RA Guy Real Profiles of RA


Photos © Shirley






Noosa, Australia

How long have you lived with RA?

It was officially diagnosed by a Rheumatologist a few months ago but I have been seeing doctors because of it for three years, and had symptoms before that.

What advice would you give to someone who has just been diagnosed with RA?

Umm, that’s me. The most helpful thing has been seeing a Chronic Illnesses Psychologist. She helped me put together strategies to accept this diagnosis. And not googling the condition and people’s negative stories too much. Also, I didn’t want to start on RA meds, but since taking them I’m now able to function in daily life again.

Do you use any mobility aids?

No. Well other than a wrist support, but that’s not really mobility aid.

How has living with RA helped to improve your life?

I’ve stepped out of the fast lane and am learning to appreciate the small things again. Having the time to just do nothing, read a book, hang out with my dogs, all on a regular basis, and knowing it’s actually being responsible, is nice. I work for myself as a photographer, and it has given me a deeper insight into how lovely photos for special memories can be. I’m also just starting to say ‘no’ to people, when it doesn’t suit me (something I’ve not always been very good at).

Do you have any visible signs of RA?

I don’t. During a flare, my fingers on my right hand don’t straighten and I might limp a little, but nothing permanent.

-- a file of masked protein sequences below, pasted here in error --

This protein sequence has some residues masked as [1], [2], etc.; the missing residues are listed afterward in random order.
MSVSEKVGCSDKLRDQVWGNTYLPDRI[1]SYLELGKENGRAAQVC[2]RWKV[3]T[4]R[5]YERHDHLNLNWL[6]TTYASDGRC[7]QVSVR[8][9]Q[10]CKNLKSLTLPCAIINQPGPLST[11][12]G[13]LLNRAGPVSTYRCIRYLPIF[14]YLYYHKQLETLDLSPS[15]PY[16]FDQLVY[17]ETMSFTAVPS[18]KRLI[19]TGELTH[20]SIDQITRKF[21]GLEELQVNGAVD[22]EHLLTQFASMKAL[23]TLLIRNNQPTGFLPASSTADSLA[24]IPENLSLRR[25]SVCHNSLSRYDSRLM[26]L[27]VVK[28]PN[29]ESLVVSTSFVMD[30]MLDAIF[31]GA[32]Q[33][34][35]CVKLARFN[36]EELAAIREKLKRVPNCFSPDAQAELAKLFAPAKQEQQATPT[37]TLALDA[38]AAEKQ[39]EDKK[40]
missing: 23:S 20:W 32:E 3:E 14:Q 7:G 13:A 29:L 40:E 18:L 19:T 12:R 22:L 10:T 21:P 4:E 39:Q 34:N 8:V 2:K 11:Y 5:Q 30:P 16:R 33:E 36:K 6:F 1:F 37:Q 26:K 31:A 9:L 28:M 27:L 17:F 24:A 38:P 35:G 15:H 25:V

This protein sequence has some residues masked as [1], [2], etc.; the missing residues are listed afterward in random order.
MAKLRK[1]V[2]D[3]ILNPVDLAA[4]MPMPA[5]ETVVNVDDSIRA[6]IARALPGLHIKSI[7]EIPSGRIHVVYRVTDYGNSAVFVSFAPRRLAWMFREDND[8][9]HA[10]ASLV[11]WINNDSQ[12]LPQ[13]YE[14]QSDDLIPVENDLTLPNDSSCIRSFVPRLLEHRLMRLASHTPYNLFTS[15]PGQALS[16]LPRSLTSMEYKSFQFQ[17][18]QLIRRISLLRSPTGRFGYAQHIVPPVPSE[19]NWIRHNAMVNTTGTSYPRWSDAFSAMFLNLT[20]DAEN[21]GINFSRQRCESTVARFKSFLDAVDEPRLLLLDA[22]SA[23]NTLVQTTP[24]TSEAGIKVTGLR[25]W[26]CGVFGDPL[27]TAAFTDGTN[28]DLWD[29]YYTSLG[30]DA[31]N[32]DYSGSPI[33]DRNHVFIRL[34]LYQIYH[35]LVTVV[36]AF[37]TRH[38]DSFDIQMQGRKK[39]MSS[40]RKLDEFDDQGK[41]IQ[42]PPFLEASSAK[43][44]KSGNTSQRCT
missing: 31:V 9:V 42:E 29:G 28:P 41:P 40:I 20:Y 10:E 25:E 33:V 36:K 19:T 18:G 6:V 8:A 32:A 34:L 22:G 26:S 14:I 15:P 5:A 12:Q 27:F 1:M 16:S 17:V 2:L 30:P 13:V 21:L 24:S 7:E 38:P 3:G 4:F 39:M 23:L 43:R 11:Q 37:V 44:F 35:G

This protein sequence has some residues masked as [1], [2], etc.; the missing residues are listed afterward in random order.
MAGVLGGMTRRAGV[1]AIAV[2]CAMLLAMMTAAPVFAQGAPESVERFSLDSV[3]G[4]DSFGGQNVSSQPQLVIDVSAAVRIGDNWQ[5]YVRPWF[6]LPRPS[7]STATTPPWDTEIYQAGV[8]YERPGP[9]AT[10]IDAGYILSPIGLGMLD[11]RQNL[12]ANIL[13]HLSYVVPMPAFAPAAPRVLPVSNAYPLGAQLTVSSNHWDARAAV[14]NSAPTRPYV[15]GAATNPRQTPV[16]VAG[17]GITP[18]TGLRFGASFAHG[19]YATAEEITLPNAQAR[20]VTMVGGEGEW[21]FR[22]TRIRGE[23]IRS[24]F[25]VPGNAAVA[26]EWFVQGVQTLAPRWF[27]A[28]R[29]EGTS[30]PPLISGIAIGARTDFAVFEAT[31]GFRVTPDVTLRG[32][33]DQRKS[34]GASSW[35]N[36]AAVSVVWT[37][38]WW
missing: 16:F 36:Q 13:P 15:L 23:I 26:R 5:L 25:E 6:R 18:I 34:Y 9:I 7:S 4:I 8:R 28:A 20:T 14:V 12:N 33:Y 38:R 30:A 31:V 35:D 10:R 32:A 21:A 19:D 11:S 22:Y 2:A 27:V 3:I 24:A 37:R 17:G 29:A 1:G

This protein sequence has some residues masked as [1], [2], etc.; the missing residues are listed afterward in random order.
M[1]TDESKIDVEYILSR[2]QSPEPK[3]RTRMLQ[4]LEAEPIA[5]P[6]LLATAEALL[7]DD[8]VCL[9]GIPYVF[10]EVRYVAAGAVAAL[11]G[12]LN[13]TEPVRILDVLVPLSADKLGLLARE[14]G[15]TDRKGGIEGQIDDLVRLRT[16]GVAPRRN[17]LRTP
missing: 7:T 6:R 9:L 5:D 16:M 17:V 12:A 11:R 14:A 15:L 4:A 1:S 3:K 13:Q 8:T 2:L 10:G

Can you please describe some of your favorite coping strategies for living with RA?

RA is an uninvited guest in my car (the metaphorical journey through life), and it’s okay for it to be journeying with me, making me take detours, going at slow speeds etc, but I am always driving this car…I am ultimately in charge and I call the shots, not RA. There is room for fear and grief and acceptance, but I’m still the boss of this situation. I’m originally from Zimbabwe, and have lived in five different countries. My parents live in the UK, and my brother is in South Africa, and I don’t have many relatives or my long-time friends living nearby. My husband has been very supportive, and I go out of my way to gently educate him on this condition, and show him my gratitude. My new friends, and my medical team…I think I’ve picked them well, they’re a constant cheer of support and are really lovely people. Plus my dogs, they’re just slobberly unconditional love, and very good personal trainers with long walks and beach time. Also a few days after diagnosis, I made a basic bucket list of things I want to do whilst I can still physically enjoy them. One of them was to road-trip around Australia for a while…and this week I bought an old caravan for my hubby and I to renovate and then hit the road with our dogs. Life isn’t that serious…health, money, status, etc, it can appear and disappear so fast…focus on making your dreams a reality. I love writing, so I blog about having RA –

Can you please describe your current medical (traditional and alternative) treatments?

Plaquenil, prednisone, meloxicam, curcumin, multi-vitamins. I have a loosely ayurvedic (gluten and sugar free) meal plan that I stick to, most of the time, though inorder to be sociable sometimes I’m naughty. Diet definitely plays a big role…confirmed the day after my cheat days :/ I try to walk a few kilometres or swim on days that’s it’s physically possible. Plus I’ve started doing daily meditations, and am now studying to be an accredited energy healer.

Is there anything else about yourself that you would like to share?

Remember who you were…try not to be a victim by letting RA become your whole life. And try not to let media feel like you’re failing when it portrays that a healthy diet or positive mindset can heal everything. e’re human, and disease is a natural thing… some people are given higher mountains to climb, and if done so with a good attitude, the view will just get better and better. There’s a creative challenge in every tough situation. Always try find the ‘light’.